Next, O’Shaughnessy questioned Miller about the purpose of the six-figure fees paid annually to his law firm. Miller assured the reporter that the compensation was not for work he had performed; rather, it was to compensate other attorneys in his firm for the work they performed on behalf of the organization. Miller then described the work they performed. He described their work as being related to the organization’s legislative work. According to Miller, they helped research, draft, review and monitor legislation. Most importantly, he told the reporter that the other attorneys would field calls from legislators about legislative issues and assist them with questions they had pertaining to legislation.
This latter admission by Miller is critical. Under Indiana law (I.C. §2-7-1 et seq.), “lobbying” is defined to mean “communicating by any means, or paying others to communicate by any means, with any legislative official with the purpose of influencing any legislative action.” A “lobbyist” is defined to mean “any person who engages in lobbying, and in any registration year, receives or expends an aggregate of $500 in compensation or expenditures reportable under this article whether the compensation or expenditure is solely for lobbying or the lobbying is incidental to that individual's regular employment.”
By Miller’s own admission, other members of his firm were compensated by the organization to perform legislative-related work, which included communications with legislators. Miller might quibble over whether those communications were for the purpose of “influencing any legislative action”, but to an independent observer, it raises the appearance Miller, the other attorneys at his firm performing the work and Advance America knowingly and intentionally conspired to evade the registering and reporting requirements such activities trigger under Indiana’s Lobby Law.
Other organizations like Advance America often employ both in-house employees and outside consultants to perform lobbying work. But in each case you will find that the organization, its in-house employees and outside consultants will each register and file activity reports with the Lobby Registration Commission. In the case of the organization, it will register and report as an employer lobbyist, which will include the compensation it pays to others to perform lobbying on its behalf. The in-house employees, the outside consultant’s employer and the consultant’s compensated employees performing lobbying work for the group will each register and report their work on behalf of the organization as compensated lobbyists.
Any person who knowingly or intentionally violates the registration and reporting requirements imposed by the Lobby Law commits unlawful lobbying, which is a Class D felony. A person found guilty of committing unlawful lobbying may also be barred from lobbying for a period of up to 10 years. Indiana’s attorney general and county prosecutors are charged with prosecuting violations of the Lobby Law.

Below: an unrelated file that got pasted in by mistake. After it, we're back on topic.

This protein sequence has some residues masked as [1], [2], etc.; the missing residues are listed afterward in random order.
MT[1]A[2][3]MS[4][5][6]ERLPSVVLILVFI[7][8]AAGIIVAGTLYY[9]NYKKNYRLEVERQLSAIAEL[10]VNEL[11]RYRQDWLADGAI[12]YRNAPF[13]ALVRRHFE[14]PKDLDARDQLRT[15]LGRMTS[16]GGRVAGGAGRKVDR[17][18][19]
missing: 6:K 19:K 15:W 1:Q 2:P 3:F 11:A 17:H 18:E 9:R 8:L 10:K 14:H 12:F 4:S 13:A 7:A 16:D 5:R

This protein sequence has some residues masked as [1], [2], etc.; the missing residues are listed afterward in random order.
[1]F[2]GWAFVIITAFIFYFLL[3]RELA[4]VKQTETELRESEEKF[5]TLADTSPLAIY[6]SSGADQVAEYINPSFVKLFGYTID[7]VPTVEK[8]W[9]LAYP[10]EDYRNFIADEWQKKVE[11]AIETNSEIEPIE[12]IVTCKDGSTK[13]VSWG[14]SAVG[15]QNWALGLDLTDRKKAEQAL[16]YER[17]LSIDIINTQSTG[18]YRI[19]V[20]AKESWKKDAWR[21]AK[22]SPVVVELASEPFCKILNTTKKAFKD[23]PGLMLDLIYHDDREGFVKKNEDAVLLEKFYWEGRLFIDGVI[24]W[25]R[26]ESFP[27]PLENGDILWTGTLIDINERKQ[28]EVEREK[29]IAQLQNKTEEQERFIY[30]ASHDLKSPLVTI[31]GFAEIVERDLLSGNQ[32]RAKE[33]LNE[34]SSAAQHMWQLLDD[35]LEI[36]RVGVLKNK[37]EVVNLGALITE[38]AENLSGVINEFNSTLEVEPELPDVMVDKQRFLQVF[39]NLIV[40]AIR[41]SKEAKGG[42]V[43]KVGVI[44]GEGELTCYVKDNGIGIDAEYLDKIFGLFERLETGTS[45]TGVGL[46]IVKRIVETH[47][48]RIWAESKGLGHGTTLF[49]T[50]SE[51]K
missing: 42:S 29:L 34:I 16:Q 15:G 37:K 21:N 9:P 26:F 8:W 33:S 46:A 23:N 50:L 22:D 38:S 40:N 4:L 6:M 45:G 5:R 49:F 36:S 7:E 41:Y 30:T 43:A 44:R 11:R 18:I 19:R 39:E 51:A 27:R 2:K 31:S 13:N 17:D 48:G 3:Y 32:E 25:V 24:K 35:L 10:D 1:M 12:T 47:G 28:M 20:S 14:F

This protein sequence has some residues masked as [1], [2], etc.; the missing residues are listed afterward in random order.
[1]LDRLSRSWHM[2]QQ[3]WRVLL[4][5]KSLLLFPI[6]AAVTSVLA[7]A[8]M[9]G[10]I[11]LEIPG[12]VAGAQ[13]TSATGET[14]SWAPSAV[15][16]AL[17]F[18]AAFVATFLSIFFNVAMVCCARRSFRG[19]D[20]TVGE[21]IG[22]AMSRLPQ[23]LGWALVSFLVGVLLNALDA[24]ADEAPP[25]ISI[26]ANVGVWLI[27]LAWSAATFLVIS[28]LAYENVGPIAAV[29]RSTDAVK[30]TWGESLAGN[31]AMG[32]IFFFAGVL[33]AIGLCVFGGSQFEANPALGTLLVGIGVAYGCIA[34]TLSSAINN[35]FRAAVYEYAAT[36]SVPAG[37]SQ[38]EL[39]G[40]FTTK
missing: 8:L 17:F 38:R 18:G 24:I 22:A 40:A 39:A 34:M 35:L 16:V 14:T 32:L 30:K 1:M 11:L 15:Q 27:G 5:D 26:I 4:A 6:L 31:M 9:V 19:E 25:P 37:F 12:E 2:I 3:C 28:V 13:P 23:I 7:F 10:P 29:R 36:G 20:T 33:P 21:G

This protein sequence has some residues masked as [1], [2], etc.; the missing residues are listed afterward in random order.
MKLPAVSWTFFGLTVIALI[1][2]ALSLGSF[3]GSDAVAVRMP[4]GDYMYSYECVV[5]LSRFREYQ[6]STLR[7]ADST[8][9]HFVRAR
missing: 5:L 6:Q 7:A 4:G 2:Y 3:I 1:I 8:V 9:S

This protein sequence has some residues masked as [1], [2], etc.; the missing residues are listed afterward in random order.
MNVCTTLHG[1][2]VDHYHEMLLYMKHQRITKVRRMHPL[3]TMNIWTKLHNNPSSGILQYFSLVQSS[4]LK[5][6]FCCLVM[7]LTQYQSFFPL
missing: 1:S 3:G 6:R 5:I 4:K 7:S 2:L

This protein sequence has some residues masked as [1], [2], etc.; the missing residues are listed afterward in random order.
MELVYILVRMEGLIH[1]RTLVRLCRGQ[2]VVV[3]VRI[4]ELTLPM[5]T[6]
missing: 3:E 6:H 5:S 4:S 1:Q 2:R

Since Miller and his organization have, by all appearances, dutifully complied with the annual registration and reporting requirements of the law, the question is why the organization would not register and report that Miller’s law firm is being compensated for lobbying activities, and why Miller’s law firm and its attorneys would not register and report their lobbying activities on behalf of the organization? The answer may well lie in Miller’s desire to protect the organization’s favored tax-exempt status. As a tax-exempt organization, IRS regulations prohibit the organization from engaging in excessive lobbying-related activities or partisan politics. We have raised questions in the past about the organization’s practices in both respects.
Between the years 2000 and 2005, our analysis of Advance America’s lobbyist reports showed that its annual lobbyist expenditures were as little as $3,855.67 in one year and no more than $38,397.82. During this same period, the group reported on its federal tax returns that it spent as little as $25,037 and no more than $52,175 in annual lobbying expenditures under the IRS’s broader definition of lobbying. The group disclosed the work done by the law firm as legal services; it did not mention any lobbying work.
As we reported just last week, Miller sent an e-mail alert to his members on January 20, 2006 in which he represented that [Advance America's] legislative expenses will exceed $160,000" in seeking more tax-deductible contributions for the group's work. That is far higher than the group has ever reported spending on lobbying. Ironically, Miller gloated to his members over the defeat of a lobbying reform bill which would have required his group to report its grassroots lobbying expenditures, as well as its direct lobbying expenditures. He described the bill as "an attempt to stop public involvement in the legislative process."